Procrastination is the enemy of wealth creation. Every year you put off investing makes it more difficult to reach your financial goals because you forego compound interest.
Procrastination isn’t only about lost opportunity, it can also cost you money. Around one-in-five income tax returns were lodged late in 2016. Fees and penalties clock up fast: you’re charged $210 for each month of late payment, and there’s a 9% interest rate on the unpaid debt. If there’s one time of year that procrastination bites the most, it’s right now at tax time.
I was a terrible procrastinator, but two single-sentence pieces of advice have helped me overcome more mañana moments than everything else put together:
1. Don’t wait until you feel like doing something
I first heard about the idea from British journalist Oliver Burkeman. He explains that when we procrastinate, it isn’t about us being unable to get on with the job, it’s about us waiting to summon the motivation. We think to ourselves ‘I don’t feel like doing this now, so I’ll wait until tomorrow when I may be more in the mood’.
Most advice on how to stop procrastinating isn’t about how to do things, it’s about how to feel like doing things. The focus is on how to get motivated.
But that’s a terrible idea. Not only do you have to do some mundane task, but you have to want to do it too? Don’t fall into the trap of needing to be psyched up before you do something, it’s just adding another roadblock to you getting it done. You will never want to do your taxes; you’re going to feel just as unmotivated tomorrow and the day after that – so you might as well do them now when your efforts will at least have the most impact on your returns and savings.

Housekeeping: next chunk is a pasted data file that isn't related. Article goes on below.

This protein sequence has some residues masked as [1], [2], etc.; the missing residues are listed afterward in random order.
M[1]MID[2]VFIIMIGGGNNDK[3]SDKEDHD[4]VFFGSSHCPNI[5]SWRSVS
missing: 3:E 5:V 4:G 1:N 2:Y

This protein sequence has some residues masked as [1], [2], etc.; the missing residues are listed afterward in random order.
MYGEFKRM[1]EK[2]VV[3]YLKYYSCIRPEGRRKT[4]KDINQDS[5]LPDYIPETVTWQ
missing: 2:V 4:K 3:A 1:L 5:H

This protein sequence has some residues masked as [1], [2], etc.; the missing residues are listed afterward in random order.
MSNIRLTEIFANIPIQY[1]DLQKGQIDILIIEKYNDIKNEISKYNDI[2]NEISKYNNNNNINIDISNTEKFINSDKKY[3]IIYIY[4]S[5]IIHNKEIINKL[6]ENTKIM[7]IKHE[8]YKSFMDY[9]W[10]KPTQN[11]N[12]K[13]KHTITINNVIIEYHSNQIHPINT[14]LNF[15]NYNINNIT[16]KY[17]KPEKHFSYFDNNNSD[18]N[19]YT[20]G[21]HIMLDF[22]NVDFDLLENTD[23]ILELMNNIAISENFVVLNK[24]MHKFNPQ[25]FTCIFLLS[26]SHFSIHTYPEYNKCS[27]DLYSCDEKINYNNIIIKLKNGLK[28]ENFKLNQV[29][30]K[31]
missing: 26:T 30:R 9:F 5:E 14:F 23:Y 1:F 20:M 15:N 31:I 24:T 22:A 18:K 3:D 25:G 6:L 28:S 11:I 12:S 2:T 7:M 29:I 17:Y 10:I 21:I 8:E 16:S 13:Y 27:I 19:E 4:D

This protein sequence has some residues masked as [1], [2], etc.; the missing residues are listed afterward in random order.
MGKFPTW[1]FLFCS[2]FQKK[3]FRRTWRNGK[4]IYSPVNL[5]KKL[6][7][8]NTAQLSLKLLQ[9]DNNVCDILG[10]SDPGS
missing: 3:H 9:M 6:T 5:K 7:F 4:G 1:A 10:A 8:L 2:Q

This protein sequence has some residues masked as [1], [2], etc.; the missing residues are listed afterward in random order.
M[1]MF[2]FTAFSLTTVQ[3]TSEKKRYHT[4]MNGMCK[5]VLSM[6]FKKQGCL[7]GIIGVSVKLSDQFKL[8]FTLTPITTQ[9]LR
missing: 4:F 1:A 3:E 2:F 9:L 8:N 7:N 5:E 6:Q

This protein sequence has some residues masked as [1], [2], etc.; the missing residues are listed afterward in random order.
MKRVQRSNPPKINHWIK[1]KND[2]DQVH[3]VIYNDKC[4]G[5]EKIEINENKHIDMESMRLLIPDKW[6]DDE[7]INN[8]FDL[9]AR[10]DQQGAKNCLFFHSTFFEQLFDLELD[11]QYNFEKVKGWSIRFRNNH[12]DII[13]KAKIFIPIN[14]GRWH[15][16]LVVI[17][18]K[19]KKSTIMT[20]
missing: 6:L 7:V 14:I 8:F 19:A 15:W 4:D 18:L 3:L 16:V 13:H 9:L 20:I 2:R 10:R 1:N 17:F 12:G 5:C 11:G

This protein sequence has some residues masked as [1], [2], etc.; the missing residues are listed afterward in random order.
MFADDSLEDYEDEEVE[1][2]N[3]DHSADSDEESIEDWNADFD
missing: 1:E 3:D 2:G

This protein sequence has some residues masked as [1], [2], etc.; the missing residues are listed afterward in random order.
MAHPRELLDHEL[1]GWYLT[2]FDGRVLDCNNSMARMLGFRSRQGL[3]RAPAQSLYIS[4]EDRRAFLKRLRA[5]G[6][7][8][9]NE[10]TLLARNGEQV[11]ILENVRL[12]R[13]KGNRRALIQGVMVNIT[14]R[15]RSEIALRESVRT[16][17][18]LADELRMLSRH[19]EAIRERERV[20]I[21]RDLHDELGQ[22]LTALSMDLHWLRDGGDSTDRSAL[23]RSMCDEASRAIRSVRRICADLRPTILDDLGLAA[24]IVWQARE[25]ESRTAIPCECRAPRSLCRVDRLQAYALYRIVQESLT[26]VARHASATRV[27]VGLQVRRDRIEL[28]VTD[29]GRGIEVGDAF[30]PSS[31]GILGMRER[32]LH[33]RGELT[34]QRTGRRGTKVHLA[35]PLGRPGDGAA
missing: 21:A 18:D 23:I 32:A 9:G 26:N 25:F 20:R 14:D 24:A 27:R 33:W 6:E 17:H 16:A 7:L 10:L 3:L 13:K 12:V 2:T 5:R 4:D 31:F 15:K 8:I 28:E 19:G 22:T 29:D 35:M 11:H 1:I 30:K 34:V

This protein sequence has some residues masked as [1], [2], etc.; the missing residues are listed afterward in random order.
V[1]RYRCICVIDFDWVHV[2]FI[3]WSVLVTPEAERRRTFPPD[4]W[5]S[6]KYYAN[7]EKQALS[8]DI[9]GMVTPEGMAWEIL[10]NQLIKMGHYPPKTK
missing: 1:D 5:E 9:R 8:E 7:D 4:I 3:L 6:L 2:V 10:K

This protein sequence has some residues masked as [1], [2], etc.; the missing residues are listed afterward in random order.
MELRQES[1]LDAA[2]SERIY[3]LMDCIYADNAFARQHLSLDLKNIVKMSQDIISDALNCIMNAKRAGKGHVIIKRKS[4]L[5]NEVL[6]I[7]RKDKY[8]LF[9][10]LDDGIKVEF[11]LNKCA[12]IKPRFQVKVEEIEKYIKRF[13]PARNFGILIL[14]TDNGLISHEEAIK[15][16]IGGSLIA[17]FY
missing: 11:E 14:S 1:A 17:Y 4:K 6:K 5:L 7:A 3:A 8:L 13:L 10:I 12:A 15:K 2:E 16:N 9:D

2. Set laughably small goals
The bigger the task, the more likely we are to feel overwhelmed and so put off doing it. When my kitchen is a mess, I find the trick to getting it cleaned is to break things down into tiny – ridiculously tiny – steps. I say to myself ‘Right, whether or not I clean the whole kitchen, I’m at least going to put that single cup into the dishwasher’. A friend of mine used to go for ‘10 second jogs’ to at least get his shoes on and make it out of the house. The smaller the goal, the more difficult it will be for you to justify not doing it.
Small achievements are reinforcing, make you feel positive, and carry momentum so you’re more likely to get the bigger goal done. It plays on the Zeigarnik Effect – the urge to finish an incomplete task so we can free up mental energy. If you already have your jogging gear on and have sprinted to the mailbox, you're more likely to think ‘we'll, I've come this far, I might as well keep going’.
Ultimately once you’ve started an activity, continuing it seems easier. Making it past the ‘start’ point is the hardest part, so focus on that first step. If there’s an application form that has been on your to-do list for months, don't wait until you feel like doing it: set the laughably small goal of just writing your name on the front page. You may find that momentum carries you the rest of the way.